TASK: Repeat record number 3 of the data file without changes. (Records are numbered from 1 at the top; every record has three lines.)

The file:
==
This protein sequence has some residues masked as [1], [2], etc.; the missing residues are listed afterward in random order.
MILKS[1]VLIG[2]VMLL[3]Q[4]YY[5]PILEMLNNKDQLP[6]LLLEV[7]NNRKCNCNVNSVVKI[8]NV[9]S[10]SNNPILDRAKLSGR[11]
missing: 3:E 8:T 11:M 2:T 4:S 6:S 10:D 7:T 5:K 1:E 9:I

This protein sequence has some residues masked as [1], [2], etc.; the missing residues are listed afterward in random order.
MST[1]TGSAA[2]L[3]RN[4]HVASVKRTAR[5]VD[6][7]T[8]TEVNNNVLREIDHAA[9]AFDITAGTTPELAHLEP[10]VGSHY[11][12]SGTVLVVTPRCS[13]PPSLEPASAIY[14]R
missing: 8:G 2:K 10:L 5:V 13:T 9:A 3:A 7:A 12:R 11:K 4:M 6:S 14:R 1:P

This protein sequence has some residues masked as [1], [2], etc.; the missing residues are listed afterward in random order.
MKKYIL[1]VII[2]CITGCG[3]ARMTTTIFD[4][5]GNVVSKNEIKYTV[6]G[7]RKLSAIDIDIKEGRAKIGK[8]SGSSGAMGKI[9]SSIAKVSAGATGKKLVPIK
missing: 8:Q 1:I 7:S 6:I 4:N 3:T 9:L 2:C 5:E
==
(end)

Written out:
This protein sequence has some residues masked as [1], [2], etc.; the missing residues are listed afterward in random order.
MKKYIL[1]VII[2]CITGCG[3]ARMTTTIFD[4][5]GNVVSKNEIKYTV[6]G[7]RKLSAIDIDIKEGRAKIGK[8]SGSSGAMGKI[9]SSIAKVSAGATGKKLVPIK
missing: 8:Q 1:I 7:S 6:I 4:N 3:T 9:L 2:C 5:E